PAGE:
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Plant pathology in the context of ecosystem services
Sparks, Adam H.
Garrett, Karen A.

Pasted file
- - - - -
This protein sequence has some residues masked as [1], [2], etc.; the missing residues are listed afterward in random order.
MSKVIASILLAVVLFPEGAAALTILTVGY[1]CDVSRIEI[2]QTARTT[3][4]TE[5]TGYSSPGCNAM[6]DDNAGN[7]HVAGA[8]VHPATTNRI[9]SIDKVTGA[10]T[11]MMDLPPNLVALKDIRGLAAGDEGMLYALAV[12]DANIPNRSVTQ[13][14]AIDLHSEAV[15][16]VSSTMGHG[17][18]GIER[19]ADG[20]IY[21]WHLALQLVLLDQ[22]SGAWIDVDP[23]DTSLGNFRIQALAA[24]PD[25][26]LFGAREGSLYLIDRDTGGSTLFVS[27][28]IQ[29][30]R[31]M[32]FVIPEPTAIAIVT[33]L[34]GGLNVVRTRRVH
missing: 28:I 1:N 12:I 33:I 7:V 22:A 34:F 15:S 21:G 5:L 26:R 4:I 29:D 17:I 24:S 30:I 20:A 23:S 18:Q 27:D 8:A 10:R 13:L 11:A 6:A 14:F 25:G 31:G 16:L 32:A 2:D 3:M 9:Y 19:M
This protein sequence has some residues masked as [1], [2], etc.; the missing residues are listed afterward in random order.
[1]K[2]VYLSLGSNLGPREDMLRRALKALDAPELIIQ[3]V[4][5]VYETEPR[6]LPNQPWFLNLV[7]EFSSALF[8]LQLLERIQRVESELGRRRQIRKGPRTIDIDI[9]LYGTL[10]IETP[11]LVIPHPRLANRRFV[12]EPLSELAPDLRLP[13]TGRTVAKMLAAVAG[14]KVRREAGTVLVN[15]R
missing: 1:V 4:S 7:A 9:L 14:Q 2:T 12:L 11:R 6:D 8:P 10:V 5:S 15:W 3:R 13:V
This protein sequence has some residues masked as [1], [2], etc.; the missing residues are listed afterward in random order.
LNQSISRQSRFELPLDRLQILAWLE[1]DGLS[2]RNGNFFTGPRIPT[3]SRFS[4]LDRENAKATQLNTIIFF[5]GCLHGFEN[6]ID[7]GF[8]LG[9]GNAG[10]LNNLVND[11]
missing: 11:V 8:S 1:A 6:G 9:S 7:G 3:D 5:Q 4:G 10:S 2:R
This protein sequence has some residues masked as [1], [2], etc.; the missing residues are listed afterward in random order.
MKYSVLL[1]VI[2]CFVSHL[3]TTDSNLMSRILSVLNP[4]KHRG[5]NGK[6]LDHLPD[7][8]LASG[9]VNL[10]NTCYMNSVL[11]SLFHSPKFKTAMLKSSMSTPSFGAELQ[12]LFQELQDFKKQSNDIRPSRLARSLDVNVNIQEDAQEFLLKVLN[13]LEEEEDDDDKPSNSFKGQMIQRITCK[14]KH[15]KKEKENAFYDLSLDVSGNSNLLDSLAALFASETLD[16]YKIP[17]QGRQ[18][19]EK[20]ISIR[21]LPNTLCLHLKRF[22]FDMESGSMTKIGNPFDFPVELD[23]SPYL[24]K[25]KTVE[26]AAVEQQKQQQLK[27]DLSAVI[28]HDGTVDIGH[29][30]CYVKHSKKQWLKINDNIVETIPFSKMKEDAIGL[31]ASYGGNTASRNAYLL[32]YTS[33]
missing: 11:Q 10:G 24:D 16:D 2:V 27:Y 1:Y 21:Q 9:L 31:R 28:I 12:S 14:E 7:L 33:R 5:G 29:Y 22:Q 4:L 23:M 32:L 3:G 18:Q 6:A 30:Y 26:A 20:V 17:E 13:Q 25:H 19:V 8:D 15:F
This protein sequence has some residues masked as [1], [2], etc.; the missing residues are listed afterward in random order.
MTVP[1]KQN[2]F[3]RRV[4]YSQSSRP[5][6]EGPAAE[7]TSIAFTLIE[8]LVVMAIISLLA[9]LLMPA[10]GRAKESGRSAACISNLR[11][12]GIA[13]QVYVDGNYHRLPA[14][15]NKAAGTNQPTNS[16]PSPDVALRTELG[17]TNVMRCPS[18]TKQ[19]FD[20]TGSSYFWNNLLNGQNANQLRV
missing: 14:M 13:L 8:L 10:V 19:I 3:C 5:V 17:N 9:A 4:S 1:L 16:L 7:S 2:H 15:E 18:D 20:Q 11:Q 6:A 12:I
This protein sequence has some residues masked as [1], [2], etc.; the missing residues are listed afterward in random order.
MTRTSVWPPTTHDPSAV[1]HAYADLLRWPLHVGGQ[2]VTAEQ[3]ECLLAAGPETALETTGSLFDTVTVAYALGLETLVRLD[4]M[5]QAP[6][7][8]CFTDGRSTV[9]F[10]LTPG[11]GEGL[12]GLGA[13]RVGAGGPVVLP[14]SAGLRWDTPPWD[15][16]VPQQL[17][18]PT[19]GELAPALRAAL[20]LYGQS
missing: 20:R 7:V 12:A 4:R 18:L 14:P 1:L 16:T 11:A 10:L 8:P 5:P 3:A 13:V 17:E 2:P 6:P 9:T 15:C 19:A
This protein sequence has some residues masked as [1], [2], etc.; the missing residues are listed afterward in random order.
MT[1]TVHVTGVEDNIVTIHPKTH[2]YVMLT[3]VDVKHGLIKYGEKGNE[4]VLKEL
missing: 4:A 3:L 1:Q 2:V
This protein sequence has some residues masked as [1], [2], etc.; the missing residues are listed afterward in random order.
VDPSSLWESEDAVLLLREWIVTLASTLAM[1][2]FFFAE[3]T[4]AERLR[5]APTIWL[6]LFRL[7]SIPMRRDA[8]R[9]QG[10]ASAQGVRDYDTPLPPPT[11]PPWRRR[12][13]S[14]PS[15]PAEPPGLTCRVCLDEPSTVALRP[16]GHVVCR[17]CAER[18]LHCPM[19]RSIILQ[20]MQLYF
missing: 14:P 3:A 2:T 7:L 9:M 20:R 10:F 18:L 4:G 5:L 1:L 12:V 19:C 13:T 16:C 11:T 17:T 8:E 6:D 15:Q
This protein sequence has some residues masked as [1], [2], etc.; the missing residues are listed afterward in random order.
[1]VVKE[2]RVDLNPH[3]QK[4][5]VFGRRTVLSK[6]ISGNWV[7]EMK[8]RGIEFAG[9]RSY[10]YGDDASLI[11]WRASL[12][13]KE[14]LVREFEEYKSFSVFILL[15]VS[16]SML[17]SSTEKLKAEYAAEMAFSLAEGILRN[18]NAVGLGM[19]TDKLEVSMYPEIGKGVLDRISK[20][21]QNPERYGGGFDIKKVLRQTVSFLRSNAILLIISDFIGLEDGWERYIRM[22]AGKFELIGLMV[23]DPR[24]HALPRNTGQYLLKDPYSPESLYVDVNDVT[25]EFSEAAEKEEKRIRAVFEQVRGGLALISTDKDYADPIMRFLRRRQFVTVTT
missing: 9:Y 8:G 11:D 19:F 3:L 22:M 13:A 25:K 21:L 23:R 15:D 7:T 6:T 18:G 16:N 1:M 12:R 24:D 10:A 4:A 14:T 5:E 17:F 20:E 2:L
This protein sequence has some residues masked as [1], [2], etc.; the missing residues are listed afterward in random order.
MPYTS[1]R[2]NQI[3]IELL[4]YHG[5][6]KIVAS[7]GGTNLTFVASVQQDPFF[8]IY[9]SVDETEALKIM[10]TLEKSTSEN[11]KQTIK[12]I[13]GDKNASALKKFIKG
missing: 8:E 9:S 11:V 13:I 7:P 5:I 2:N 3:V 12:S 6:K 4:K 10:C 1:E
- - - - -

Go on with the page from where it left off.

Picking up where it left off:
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Ecosystem services are processes by which the environment supplies resources that benefit humans. Evaluations of interactions between humans and the environment, such as the Millennium Ecosystem Assessment, are increasingly using the ecosystem services framework. We develop a conceptual model for plant disease within the context of ecosystem services. For example, greater plant biodiversity may provide the service of reducing disease risk in agricultural and natural systems; rice variety mixtures have been successful for managing rice blast. When tillage or the removal of other plant species is motivated by plant disease management, plant disease indirectly results in the reduction of the ecosystem services provided by plants and plant debris, such as regulating soil erosion and provisioning wildlife habitat. Disease may extirpate plant species provisioning food; the loss of chestnut trees due to chestnut blight has reduced the mass produced in Eastern North American forests. Plant pathologists can contribute to evaluation of ecosystem services by clarifying the role of plant disease and to maintenance of ecosystem services by developing disease management methods that optimize for multiple services.